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ACS Nano. 2012 Feb 28;6(2):1823-9. doi: 10.1021/nn204995z. Epub 2012 Jan 24.

Chemical patterns from surface grafted resists for directed assembly of block copolymers.

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Department of Materials Science and Engineering, University of Wisconsin-Madison, Madison, Wisconsin 53706, United States.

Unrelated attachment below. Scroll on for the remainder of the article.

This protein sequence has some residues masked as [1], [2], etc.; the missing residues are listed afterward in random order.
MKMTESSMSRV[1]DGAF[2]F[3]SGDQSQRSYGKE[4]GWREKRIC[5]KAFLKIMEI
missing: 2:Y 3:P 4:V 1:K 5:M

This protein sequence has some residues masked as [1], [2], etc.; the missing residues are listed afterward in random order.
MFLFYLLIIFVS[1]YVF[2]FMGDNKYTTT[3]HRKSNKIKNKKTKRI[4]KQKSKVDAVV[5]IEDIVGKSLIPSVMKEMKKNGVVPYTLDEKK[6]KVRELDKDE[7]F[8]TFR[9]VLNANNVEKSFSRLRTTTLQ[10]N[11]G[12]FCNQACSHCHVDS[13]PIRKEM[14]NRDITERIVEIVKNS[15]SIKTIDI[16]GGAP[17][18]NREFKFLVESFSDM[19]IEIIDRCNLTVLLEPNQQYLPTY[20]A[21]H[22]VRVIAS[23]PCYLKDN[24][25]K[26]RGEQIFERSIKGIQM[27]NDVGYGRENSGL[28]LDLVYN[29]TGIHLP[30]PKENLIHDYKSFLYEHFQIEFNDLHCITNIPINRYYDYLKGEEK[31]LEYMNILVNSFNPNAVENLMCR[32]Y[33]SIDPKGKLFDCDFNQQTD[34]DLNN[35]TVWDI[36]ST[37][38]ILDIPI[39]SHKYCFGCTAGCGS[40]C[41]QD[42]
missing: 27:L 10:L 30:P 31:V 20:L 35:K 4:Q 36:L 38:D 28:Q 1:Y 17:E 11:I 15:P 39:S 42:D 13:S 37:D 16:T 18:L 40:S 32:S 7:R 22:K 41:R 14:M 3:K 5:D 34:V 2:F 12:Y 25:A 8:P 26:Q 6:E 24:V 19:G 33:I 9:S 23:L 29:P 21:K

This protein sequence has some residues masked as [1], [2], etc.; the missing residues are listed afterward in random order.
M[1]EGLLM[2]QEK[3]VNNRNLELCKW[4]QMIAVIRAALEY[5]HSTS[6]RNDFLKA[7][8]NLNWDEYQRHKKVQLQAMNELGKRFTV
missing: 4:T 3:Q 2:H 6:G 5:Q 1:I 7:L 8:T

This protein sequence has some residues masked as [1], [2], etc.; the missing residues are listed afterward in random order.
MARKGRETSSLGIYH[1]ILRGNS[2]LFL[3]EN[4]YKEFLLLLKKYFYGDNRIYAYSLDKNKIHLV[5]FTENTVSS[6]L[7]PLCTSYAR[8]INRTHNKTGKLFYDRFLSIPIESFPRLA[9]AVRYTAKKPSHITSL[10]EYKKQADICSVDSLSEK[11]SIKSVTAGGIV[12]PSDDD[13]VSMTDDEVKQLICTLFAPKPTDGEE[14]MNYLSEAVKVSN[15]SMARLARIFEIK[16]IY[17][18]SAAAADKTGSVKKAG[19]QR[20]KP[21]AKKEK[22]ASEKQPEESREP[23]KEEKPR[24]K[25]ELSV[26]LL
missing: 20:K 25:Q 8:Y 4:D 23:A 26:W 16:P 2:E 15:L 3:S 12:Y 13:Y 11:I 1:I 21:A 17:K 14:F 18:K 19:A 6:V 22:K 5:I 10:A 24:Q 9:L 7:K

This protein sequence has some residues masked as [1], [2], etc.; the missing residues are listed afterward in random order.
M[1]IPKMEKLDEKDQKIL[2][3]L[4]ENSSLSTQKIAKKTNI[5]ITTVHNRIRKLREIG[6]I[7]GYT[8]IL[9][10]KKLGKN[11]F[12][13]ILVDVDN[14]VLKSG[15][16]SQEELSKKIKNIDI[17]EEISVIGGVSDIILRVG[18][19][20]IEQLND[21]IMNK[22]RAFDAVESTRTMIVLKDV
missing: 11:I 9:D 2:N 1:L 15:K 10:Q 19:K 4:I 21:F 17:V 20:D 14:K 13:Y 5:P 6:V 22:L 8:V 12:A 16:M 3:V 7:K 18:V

We demonstrate a direct e-beam patternable one-component block copolymer (BCP) resist to fabricate a chemical pattern for the directed assembly of a symmetric block copolymer. The resist consists of a low molecular weight poly(styrene-block-methyl methacrylate) with a hydroxyl group at the PMMA chain end (PS-b-PMMA-OH), which anchors the chains to the surface. This short-tethered PMMA block provided sufficient sensitivity to allow scission by e-beam. The length of the untethered PS block was fine-tuned to impart the required contrast between the patterned and the unpatterned region for 1:1 assembly of an overlying BCP blend. Two BCP resists with a PS fraction of 0.25 (16SM) and 0.34 (18SM), with a total molecular weight less than 20K, were synthesized, and the assembly of a ternary BCP blend was studied. 16SM- and 18SM-anchored substrates showed nonpreferential and PS preferential surfaces, respectively. Both 18SM and 16SM could be patterned by e-beam to fabricate a 1:1 chemical pattern with a line pitch of 70 nm for the assembly of a BCP ternary blend. 18SM gave fewer defects than 16SM due to an increased contrast in interfacial energies between adjacent stripes in the chemical surface pattern. Two additional PS-b-PMMA-OH polymers with a molecular weight of 39K (F(PS) = 0.76) and 69K (F(PS) = 0.83) were synthesized to study the effect of PS cross-linking upon exposure to e-beam. As the PS fraction increases, the line pattern becomes blurred and ultimately ineffective in guiding the BCP assembly. The blurring is attributed to cross-linking of adjacent PS chains.

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